Streaming services have become dime a dozen in the past few years. The most notable among these have been Sony's foray into the market with PlayStation Now. The service offers gamers on the PlayStation 4, and PC the ability to stream PlayStation 2, and 3 - and more recently PlayStation 4 - titles through a subscription service. Companies like Jump gives those who love smaller indie titles a slew of options, and recently Nvidia announced its own entry into the market called Geforce Now, offering gamers the ability to play several Steam titles on a GTX 1080 hosted in the cloud.
These services generally work by streaming gameplay through the internet. Due to the nature of games, the streaming usually requires fast bandwidth - in some cases 25Mbps or higher - since it needs to push each frame and user input in a manner that keeps latency to a minimum. Microsoft, on the other hand, negated this by offering over one hundred digital games through a subscription service and adding backward compatibility for hundreds of Xbox 360 games. Xbox Game Pass allows gamers to directly download games and play them on capable hardware - be it Xbox One, or Windows 10 through the Play Anywhere program.
However, the need for dedicated hardware - in the case of Microsoft - can be a major barrier to entry. Thus, the continual push to create a service that allows any game to be played on all devices remains an elusive 'game-changer'.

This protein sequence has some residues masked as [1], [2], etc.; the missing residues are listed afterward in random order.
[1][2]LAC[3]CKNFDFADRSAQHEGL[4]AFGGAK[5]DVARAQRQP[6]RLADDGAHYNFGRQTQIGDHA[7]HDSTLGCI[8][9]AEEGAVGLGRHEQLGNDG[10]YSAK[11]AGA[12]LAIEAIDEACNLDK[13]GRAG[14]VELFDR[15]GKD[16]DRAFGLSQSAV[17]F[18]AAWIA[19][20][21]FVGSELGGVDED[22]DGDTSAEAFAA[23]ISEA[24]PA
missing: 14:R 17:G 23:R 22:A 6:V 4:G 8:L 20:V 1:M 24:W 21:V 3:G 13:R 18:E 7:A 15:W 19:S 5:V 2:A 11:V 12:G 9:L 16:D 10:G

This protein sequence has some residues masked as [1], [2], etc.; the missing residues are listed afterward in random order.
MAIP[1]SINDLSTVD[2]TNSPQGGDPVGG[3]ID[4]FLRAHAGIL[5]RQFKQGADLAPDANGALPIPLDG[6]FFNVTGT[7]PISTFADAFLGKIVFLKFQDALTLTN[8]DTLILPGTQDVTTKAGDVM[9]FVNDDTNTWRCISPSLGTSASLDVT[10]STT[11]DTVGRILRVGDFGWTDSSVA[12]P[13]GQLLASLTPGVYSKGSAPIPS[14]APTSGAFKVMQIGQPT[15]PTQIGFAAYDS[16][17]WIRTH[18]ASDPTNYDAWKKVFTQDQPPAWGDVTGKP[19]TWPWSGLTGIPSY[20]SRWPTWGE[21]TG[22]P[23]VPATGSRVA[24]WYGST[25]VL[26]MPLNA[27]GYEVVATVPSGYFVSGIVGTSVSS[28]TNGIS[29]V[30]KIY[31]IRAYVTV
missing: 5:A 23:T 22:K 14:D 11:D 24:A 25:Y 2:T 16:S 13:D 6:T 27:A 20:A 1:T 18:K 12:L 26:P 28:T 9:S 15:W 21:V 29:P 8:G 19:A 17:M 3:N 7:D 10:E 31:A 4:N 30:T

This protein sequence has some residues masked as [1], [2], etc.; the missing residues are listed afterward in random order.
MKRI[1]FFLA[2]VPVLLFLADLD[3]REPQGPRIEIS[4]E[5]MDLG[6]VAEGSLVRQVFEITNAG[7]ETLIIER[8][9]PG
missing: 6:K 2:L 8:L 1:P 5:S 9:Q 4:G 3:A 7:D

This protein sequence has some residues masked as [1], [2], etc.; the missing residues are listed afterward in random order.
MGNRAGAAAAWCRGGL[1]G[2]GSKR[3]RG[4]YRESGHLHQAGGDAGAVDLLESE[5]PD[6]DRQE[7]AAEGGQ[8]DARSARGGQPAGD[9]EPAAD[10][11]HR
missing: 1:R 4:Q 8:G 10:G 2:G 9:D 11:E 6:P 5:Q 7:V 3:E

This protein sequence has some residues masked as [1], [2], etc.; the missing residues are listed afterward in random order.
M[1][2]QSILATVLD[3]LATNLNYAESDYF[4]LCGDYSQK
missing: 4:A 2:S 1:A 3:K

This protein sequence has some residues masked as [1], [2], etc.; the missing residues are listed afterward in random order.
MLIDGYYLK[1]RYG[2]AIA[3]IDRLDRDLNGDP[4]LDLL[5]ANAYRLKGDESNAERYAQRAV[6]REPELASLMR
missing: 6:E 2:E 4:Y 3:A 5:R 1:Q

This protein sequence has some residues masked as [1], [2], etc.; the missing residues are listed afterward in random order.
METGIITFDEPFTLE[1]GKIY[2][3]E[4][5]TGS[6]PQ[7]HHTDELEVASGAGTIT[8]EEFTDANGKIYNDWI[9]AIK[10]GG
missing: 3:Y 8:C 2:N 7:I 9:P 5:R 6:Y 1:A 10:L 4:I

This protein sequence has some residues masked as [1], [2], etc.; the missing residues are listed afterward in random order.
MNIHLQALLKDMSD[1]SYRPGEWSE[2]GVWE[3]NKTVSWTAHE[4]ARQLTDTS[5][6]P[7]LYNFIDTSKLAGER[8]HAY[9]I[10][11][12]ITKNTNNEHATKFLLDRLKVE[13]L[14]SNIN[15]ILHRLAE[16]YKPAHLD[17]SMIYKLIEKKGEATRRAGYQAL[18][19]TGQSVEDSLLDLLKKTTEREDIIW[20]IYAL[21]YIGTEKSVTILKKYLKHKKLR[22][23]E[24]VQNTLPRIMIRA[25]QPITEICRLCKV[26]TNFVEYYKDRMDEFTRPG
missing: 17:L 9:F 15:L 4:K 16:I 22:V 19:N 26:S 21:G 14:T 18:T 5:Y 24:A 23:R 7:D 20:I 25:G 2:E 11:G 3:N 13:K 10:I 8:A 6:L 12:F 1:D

According to a report by The Information (subscription required), it seems that Alphabet has taken on this challenge with a project called 'Yeti'. Although not much is known about the service, it allows a subscriber - or owner - of a game to play it on approved devices by way of streaming. It has also been suggested that the company could possibly enter the hotly contested console market with its own product that ties into the aforementioned service. This isn't the first time the firm tried to enter this market, with the Nexus Player offering the ability to play Android-based games.
The project was reportedly delayed by Alphabet after it was initially scheduled to become available during the holiday season of 2017. It remains to be seen if this service will become available in the near future since the reason for this delay is unclear.
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